Robinson Crusoe - full online book

English castaway spends 28 years on a remote tropical island.

Home Main Menu Order Support About Search

Share page  

Previous Contents Next

with, nor could I satisfy myself to eat them, though I killed several. But I had no need to be venturous, for I had no want of food, and of that which was very good too; especially these three sorts, viz., goats, pigeons, and turtle, or tortoise; which, added to my grapes, Leadenhall Market could not have furnished a table better than I, in proportion to the company. And though my case was deplorable enough, yet I had great cause for thankfulness, and that I was not driven to any ex­tremities for food, but rather plenty, even to dainties.
I never travelled in this journey above two miles outright in a day, or thereabouts; but I took so many turns and returns, to see what discoveries I could make, that I came weary enough to the place where I resolved to sit down for all night; and then I either reposed myself in a tree, or surrounded myself with a row of stakes, set upright in the ground, either from one tree to another, or so as no wild creature could come at me without waking me.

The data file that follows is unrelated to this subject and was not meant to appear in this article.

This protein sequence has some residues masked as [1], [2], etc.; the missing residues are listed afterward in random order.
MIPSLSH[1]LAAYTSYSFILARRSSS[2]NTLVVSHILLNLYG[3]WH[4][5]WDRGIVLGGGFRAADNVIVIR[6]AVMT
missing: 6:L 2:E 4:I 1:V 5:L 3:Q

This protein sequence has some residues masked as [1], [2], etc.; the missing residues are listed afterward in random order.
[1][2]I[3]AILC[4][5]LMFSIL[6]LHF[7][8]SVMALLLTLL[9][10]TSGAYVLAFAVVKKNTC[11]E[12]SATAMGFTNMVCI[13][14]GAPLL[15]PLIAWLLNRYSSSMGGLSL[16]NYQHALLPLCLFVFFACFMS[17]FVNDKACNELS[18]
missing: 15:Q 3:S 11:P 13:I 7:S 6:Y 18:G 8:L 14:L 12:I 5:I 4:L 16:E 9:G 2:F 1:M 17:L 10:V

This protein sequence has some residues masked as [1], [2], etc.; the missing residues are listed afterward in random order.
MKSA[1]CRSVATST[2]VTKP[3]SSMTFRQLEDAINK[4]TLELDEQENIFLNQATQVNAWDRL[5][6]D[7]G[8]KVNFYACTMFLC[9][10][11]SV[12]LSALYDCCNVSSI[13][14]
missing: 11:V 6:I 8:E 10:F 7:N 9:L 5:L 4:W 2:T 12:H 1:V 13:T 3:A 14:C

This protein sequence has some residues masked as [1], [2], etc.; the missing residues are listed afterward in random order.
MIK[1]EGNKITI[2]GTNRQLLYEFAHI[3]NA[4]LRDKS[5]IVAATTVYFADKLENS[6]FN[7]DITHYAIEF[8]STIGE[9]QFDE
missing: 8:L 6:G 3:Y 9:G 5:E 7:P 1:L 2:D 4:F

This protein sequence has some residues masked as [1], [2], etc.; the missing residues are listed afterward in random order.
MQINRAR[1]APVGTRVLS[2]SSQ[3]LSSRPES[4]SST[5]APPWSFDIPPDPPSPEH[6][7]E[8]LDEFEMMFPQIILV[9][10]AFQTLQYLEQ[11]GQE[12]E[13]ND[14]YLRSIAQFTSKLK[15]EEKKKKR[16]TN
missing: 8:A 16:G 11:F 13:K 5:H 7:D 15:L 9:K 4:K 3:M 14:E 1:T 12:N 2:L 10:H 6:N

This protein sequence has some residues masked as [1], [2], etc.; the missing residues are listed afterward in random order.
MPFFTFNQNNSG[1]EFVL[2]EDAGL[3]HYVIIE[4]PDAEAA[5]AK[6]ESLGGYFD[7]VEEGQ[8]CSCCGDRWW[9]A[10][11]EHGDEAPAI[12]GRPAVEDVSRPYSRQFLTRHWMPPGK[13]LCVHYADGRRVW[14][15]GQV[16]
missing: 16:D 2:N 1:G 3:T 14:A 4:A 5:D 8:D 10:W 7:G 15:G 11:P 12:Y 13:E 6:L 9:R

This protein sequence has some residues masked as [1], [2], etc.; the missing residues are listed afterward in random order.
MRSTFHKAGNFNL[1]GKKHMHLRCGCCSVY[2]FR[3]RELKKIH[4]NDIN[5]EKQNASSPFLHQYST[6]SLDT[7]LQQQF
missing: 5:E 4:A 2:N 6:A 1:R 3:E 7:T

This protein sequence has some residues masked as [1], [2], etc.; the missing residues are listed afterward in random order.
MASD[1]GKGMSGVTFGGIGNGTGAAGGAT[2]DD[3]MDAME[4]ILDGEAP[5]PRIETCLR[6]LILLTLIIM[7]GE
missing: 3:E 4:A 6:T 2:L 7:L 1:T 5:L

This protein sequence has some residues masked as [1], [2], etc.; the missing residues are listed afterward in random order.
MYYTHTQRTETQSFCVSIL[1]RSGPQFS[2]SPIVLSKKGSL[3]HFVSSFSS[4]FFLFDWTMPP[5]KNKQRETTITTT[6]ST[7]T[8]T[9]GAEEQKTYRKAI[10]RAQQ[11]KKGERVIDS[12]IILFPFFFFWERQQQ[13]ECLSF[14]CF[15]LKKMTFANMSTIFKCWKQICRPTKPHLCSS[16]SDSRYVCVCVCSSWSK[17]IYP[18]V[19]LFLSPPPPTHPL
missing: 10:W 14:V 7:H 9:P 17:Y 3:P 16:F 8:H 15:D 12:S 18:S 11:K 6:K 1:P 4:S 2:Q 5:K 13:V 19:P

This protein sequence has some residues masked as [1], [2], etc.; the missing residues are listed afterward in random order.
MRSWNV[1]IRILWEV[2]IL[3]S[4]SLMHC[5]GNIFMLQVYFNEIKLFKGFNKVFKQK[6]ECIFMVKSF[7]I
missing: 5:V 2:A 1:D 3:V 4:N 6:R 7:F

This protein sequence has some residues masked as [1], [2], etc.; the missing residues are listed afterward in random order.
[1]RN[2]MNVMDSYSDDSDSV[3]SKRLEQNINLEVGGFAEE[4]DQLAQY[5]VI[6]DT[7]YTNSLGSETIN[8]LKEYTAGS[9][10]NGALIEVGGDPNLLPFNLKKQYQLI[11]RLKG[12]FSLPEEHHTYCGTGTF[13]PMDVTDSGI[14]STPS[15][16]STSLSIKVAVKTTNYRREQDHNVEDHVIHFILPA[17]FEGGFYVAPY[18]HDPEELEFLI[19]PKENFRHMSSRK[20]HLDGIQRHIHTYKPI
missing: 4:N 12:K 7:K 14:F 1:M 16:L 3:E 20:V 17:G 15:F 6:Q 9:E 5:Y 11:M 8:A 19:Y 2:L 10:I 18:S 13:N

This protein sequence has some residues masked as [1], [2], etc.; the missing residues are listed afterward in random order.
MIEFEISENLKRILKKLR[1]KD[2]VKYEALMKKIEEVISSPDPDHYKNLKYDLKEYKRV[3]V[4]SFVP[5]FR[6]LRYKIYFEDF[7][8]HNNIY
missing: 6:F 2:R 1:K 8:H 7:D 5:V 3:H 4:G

As soon as I came to the seashore, I was surprised to see that I had taken up my lot on the worst side of the island, for here indeed the shore was covered with innumerable turtles; whereas, on the other side, I had found but three in a year and a half. Here was also an infinite number of fowls of many kinds, some which I had seen, and some which I had not seen before, and many of them very good meat, but such as I knew not the names of except those called penguins.
I could have shot as many as I pleased, but was very spar­ing of my powder and shot, and therefore had more mind to kill a she-goat, if I could, which I could better feed on; and
Previous Contents Next